but myth criticism was a remarkable compendium of pattern recognition
exercises in its day, all derived from environmental phenomena. Reading
Frye's *Anatomy of Criticism *can leave the impression that all literature
has already been pre-interpreted. I suggest also the metaphor of "filters,"
which suppresses some details to emphasize others: what do we see when we
look at an object with red, green, or blue filters? What do we see when we
look at a text with different interests and concerns? What constitutes a
"hidden" meaning varies by reader, as what is obvious to one reader may be
invisible to another, so that metaphor doesn't help much. I would say the
majority of instruction in literature these days, deliberately or not, is
an attempt to teach students pattern recognition in literary texts. Most
instructors don't even care what pattern is followed -- develop a system
and follow it, and see what you get. Let's hear your (the student's)
rationale for it. Present your evidence. There's a reason pre-law student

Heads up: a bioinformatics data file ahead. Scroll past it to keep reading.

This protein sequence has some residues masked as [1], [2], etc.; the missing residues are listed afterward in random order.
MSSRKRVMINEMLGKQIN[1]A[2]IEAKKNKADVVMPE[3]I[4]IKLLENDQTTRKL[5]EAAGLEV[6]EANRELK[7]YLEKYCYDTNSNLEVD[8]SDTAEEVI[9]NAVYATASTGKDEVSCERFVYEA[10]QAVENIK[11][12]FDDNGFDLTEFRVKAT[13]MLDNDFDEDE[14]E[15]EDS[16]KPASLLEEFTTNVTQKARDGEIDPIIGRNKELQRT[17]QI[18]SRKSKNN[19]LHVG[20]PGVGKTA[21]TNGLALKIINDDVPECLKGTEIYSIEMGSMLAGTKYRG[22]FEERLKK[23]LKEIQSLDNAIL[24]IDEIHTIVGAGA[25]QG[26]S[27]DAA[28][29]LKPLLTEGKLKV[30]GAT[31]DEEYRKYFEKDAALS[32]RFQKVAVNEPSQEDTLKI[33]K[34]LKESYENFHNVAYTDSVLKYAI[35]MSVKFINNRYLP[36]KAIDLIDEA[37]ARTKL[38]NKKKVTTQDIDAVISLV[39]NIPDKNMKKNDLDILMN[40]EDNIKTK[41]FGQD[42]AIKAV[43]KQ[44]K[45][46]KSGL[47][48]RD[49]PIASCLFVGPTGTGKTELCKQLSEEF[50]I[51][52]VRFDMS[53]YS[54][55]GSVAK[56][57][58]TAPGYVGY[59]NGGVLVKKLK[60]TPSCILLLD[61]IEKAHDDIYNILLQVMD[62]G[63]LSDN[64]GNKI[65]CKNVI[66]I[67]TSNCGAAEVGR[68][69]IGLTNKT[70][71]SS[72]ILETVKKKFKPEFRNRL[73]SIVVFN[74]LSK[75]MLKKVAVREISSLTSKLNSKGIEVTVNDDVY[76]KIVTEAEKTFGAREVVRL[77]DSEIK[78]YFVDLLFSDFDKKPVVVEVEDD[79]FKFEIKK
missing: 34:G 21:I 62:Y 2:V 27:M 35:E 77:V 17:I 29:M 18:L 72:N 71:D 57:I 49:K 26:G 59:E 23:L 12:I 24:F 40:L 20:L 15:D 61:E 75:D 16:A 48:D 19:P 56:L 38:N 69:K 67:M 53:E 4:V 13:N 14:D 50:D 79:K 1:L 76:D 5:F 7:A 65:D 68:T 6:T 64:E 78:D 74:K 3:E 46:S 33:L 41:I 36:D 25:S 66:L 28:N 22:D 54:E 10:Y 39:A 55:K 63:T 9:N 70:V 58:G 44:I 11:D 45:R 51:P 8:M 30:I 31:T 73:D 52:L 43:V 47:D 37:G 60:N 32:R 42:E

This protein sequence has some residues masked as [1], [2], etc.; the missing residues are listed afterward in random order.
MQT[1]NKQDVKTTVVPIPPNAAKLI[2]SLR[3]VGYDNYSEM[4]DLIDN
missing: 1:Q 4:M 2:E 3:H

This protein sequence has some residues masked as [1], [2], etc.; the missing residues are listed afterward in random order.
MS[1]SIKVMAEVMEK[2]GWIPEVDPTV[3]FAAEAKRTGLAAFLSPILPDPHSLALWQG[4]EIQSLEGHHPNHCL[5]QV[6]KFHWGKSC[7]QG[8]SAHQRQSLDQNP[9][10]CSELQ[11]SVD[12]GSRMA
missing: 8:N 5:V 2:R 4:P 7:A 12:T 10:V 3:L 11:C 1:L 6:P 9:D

have been encouraged to get undergrad degrees in English lit.

Jim R
Dr. James Rovira 
Bright Futures Educational Consulting

   - Reading and History
    (Lexington Books,
   under contract)
   - Rock and Romanticism: Post-Punk, Goth, and Metal as Dark Romanticisms
    (Palgrave Macmillan,
   May 2018)
   - Rock and Romanticism: Blake, Wordsworth, and Rock from Dylan to U2
   Books, February 2018)
   - Assembling the Marvel Cinematic Universe: Essays on the Social,
   Cultural, and Geopolitical Domains
   Chapter 8 (McFarland Books, 2018)
   - Kierkegaard, Literature, and the Arts
   Chapter 12 (Northwestern UP, 2018)
   - Blake and Kierkegaard: Creation and Anxiety

Active CFPs

   - Women in Rock/ Women in Romanticism
   edited anthology
   - David Bowie and Romanticism
   edited anthology

Unsubscribe at: http://dhhumanist.org/Restricted
List posts to: humanist@dhhumanist.org
List info and archives at at: http://dhhumanist.org
Listmember interface at: http://dhhumanist.org/Restricted/
Subscribe at: http://dhhumanist.org/membership_form.php

Editor: Willard McCarty (King's College London, U.K.; Western Sydney University, Australia)
Software designer: Malgosia Askanas (Mind-Crafts)

This site is maintained under a service level agreement by King's Digital Lab.